I found myself wandering around an old cemetery today on my lunch hour. I had gone intending to take some photos of Old Tennent Church, founded in 1692 and used as a temporary field hospital during the Revolutionary War. Instead I wandered around looking at the gravestones, many of which are from the 1700’s. The church building was closed, but some of the pews are said to be scarred from the surgeon’s saws and the blood of soldiers who died here during the Battle of Monmouth and are buried in the churchyard. There are two huge old oak trees that frame the entrance to the church, set on a hill.
It felt strange to be taking photos of gravestones, but many of them are interesting. The oldest are so simple and different in their sentiments on death compared to the laser-carved ones that are seen in the modern part of the cemetery. The modern versions seem to be more about comfort and a sense of prestige for the living, rather than a memorial for the deceased. The oldest tombstones are frightening in the images they depict and the warnings they contain to passerby. A popular epitaph from the 18th century reads, “Behold and see as you pass by, as you are now so once was I, as I am now so must you be, Prepare for death and follow me.”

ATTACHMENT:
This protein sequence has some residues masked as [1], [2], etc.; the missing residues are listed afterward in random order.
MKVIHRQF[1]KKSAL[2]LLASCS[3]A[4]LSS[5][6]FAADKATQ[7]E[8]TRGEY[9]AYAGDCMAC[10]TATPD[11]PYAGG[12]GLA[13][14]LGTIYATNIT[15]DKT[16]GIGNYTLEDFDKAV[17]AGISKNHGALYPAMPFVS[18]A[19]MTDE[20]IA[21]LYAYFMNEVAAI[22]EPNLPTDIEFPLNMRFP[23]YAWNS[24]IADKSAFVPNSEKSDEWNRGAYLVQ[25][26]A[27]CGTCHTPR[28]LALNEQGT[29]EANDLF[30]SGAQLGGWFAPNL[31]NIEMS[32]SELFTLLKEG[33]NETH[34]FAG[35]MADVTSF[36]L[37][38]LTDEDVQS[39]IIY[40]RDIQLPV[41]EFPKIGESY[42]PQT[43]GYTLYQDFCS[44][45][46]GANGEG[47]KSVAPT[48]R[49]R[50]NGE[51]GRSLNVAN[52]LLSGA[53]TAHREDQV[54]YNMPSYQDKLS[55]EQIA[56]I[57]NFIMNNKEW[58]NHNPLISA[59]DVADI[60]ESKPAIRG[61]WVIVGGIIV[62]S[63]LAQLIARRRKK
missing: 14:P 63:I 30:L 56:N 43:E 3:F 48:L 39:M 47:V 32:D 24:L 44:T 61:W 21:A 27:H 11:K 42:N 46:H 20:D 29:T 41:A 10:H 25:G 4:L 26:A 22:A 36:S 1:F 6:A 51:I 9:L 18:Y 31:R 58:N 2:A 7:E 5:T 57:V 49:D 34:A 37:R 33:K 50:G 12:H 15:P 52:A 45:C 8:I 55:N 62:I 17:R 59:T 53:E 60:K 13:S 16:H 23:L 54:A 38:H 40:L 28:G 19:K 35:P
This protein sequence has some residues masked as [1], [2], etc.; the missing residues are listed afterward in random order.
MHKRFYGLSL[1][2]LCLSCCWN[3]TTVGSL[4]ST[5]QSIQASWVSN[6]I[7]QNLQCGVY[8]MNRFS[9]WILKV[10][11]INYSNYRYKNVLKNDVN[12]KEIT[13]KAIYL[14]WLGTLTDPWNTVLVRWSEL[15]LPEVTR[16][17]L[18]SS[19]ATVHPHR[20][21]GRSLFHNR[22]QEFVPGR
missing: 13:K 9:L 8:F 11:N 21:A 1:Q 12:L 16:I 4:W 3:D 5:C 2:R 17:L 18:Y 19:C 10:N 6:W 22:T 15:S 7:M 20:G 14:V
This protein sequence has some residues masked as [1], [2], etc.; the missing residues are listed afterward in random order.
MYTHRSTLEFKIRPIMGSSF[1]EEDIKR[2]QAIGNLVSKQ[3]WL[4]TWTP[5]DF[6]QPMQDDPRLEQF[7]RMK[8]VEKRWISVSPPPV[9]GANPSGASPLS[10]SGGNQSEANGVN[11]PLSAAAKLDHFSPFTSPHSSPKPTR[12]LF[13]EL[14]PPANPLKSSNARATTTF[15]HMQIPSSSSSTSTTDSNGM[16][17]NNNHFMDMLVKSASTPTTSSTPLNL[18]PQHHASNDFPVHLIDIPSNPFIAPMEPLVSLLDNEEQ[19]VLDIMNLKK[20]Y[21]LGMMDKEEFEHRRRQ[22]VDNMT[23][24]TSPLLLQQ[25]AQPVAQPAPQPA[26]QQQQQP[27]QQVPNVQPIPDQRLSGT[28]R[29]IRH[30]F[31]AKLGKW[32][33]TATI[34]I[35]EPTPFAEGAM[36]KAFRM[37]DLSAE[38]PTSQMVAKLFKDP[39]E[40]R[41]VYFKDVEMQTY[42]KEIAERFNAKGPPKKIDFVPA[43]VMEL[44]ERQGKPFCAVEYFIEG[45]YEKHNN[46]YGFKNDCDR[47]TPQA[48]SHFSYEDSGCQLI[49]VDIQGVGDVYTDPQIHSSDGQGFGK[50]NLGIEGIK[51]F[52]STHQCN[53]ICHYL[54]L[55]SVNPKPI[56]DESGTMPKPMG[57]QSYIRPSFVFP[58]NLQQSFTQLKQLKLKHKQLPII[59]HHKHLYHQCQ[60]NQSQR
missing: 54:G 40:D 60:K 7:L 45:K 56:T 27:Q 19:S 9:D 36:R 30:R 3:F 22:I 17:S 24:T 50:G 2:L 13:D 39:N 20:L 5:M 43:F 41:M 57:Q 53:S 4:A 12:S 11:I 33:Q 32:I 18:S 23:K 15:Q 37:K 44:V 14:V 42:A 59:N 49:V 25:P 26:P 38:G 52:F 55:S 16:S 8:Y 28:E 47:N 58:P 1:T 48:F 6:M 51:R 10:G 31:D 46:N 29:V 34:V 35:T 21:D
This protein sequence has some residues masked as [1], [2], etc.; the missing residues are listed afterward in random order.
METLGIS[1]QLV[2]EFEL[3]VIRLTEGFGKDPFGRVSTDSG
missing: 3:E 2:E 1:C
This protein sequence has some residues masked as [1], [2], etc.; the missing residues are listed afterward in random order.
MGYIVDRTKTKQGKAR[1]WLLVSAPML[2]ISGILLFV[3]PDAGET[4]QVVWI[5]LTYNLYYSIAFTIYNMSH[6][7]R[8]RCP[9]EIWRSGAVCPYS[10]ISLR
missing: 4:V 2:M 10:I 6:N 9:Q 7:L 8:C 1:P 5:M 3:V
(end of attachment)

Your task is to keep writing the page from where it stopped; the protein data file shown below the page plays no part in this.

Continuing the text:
This curiosity about gravestones and cemeteries comes in part from thinking about them the past few days. I’m wondering what role they play in the mourning process for the people left behind. My closest friend, who lost her dad in the last year, had the *unveiling* ceremony for her dad’s monument this past weekend. It’s the custom in the Jewish religion to hold this ceremony close to the one year anniversary of a person’s death. I guess it’s supposed to be one of the last steps on the path of grief for her. I’ve tried to be with her as she learns her way without her dad beside her. I’ve tried to give her the chance to talk often of her dad and share her grief with someone who understands it, but it’s been hard to see her suffering the most personal loss of her life and not be able to do more than listen.
I hope that she’ll continue to find strength in the practice of her faith and in her family. I know how difficult it must have been for her to see her father’s name insribed on the gravestone. Perhaps the finality of that sight is the reason for the Jewish custom and the delay in seeing the monument. Maybe soon she’ll find a way to see beyond his death, to the impact of his life and his love, and she’ll come to understand that his values and ideals continue in her.